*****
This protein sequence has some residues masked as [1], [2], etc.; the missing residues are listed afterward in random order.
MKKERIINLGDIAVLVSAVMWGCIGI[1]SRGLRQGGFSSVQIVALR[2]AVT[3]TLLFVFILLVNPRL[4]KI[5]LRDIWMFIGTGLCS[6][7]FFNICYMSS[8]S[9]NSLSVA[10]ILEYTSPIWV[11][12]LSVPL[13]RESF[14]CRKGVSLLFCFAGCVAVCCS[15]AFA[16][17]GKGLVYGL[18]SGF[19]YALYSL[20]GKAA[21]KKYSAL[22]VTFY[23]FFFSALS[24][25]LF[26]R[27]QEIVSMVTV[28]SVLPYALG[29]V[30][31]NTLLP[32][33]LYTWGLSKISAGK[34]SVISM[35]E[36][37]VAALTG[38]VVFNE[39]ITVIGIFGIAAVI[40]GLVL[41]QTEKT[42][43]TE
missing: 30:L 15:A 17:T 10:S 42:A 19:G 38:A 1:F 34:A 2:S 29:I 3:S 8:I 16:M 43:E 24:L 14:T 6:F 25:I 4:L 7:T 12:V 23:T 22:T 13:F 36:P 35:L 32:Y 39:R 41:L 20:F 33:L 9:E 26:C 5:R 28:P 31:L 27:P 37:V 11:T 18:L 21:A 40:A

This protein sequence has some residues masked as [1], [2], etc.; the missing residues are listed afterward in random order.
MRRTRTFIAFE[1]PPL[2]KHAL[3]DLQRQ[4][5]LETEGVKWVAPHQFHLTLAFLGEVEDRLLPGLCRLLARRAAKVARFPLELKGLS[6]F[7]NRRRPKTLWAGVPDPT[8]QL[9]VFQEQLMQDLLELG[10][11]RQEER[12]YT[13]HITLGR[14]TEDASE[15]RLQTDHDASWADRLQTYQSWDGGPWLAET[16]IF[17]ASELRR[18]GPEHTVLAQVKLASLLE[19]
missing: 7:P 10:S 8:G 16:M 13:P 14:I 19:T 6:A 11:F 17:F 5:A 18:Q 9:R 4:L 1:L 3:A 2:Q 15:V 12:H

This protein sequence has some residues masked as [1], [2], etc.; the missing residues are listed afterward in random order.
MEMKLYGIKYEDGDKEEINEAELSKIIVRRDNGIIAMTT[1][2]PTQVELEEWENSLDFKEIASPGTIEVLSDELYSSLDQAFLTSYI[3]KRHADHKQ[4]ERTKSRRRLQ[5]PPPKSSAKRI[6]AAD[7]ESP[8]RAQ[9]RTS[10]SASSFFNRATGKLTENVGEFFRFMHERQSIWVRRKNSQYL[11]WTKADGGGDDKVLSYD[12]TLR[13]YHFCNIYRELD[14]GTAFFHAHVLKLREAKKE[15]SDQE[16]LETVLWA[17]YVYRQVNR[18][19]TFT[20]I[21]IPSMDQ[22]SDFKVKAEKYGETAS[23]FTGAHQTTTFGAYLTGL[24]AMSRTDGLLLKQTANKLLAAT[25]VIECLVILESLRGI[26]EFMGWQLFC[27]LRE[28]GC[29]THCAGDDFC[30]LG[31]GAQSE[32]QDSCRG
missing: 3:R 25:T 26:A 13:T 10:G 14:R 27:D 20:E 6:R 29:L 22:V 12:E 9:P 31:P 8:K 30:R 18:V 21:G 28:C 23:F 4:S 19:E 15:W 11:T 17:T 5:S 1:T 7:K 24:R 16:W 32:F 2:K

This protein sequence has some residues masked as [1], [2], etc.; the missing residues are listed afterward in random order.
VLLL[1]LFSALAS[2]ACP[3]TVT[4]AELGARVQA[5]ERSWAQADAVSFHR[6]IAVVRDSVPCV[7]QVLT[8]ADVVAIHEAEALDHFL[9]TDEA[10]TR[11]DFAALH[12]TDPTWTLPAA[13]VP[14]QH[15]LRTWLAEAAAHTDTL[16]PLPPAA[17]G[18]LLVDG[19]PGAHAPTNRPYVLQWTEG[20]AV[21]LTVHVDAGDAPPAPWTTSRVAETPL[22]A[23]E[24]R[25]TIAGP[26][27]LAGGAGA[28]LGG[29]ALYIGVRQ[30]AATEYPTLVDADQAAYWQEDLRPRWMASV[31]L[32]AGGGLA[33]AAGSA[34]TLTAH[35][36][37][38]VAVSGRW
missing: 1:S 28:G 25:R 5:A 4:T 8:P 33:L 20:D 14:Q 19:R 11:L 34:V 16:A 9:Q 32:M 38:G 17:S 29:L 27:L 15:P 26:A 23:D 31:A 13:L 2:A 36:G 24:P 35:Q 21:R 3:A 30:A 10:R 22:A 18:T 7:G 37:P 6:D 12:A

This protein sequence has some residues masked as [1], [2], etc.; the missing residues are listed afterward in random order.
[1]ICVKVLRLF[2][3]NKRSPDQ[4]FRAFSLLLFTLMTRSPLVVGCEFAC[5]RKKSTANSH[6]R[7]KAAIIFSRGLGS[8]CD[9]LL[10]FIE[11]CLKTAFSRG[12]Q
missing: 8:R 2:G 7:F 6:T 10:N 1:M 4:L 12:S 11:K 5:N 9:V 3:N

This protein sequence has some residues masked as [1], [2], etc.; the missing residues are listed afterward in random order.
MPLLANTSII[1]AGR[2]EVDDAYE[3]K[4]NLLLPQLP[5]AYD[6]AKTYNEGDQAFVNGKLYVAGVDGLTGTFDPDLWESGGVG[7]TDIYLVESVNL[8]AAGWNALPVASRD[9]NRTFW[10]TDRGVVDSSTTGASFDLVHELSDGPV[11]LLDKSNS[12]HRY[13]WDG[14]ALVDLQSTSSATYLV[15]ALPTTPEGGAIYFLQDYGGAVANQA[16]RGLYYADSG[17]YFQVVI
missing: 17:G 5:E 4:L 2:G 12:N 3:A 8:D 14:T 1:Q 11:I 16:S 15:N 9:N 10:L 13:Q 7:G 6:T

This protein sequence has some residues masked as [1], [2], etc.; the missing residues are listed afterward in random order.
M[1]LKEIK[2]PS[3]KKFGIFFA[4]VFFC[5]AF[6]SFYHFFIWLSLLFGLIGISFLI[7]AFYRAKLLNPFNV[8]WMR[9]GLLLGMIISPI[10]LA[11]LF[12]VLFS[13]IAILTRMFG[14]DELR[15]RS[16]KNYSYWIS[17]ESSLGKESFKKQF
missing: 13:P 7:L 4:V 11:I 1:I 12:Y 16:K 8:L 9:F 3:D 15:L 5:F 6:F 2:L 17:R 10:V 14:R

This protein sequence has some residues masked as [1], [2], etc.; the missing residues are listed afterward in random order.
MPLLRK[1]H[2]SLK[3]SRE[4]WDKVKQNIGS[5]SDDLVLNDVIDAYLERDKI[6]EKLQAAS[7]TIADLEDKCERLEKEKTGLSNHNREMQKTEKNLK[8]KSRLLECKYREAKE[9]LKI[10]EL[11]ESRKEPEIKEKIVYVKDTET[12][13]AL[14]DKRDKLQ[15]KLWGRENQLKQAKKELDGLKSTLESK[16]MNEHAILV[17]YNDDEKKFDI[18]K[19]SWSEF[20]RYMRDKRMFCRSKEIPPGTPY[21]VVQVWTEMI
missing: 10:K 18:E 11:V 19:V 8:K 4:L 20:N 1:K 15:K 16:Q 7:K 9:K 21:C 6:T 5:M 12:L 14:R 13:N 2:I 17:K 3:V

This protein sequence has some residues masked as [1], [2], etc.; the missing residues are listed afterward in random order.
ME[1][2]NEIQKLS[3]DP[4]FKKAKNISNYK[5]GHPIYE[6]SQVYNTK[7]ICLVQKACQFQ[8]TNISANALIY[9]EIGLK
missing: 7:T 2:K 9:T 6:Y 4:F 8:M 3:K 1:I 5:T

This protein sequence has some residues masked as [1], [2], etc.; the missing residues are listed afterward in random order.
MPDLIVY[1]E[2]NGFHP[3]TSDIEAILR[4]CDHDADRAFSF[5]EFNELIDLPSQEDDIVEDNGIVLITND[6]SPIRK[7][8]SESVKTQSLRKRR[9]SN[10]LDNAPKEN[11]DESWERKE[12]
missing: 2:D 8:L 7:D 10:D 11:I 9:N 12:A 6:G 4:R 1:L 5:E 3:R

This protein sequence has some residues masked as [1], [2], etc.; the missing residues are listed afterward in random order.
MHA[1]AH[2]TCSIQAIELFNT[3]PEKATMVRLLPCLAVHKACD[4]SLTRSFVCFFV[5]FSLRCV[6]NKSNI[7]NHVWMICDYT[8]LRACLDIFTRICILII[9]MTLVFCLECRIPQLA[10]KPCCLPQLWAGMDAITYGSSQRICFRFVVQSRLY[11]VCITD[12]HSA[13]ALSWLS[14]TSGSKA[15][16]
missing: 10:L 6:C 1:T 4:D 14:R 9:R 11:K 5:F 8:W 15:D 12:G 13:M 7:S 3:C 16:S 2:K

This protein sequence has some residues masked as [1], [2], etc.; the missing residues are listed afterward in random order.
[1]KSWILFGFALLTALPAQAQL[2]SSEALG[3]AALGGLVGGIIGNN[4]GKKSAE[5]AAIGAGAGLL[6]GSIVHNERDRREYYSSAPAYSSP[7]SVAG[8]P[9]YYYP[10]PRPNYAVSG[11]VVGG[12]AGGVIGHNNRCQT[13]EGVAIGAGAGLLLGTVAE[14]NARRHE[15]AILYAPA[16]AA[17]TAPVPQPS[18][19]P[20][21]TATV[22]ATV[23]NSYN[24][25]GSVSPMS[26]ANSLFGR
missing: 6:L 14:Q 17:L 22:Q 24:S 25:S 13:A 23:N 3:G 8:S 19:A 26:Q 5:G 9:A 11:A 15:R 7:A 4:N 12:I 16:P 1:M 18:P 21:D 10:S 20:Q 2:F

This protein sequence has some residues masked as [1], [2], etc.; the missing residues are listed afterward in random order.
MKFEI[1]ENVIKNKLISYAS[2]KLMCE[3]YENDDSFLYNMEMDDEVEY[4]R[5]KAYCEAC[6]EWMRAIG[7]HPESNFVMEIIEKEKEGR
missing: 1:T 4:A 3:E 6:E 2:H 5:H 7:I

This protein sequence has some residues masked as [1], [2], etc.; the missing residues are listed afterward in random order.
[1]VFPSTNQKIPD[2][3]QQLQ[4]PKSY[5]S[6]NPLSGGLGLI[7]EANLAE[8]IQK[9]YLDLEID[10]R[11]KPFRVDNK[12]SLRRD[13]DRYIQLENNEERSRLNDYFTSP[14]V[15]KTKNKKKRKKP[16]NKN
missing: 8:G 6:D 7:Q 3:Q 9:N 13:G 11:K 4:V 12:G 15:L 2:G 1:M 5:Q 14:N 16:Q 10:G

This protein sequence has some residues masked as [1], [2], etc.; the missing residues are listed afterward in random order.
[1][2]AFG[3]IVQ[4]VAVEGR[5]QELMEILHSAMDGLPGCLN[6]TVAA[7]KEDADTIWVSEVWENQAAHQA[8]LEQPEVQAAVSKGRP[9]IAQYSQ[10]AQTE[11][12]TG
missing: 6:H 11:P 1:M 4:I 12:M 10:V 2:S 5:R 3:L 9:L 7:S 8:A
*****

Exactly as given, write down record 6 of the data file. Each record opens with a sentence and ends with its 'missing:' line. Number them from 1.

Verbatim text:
This protein sequence has some residues masked as [1], [2], etc.; the missing residues are listed afterward in random order.
MPLLANTSII[1]AGR[2]EVDDAYE[3]K[4]NLLLPQLP[5]AYD[6]AKTYNEGDQAFVNGKLYVAGVDGLTGTFDPDLWESGGVG[7]TDIYLVESVNL[8]AAGWNALPVASRD[9]NRTFW[10]TDRGVVDSSTTGASFDLVHELSDGPV[11]LLDKSNS[12]HRY[13]WDG[14]ALVDLQSTSSATYLV[15]ALPTTPEGGAIYFLQDYGGAVANQA[16]RGLYYADSG[17]YFQVVI
missing: 17:G 5:E 4:L 2:G 12:N 3:A 8:D 14:T 1:Q 11:I 16:S 15:N 9:N 10:L 13:Q 7:G 6:T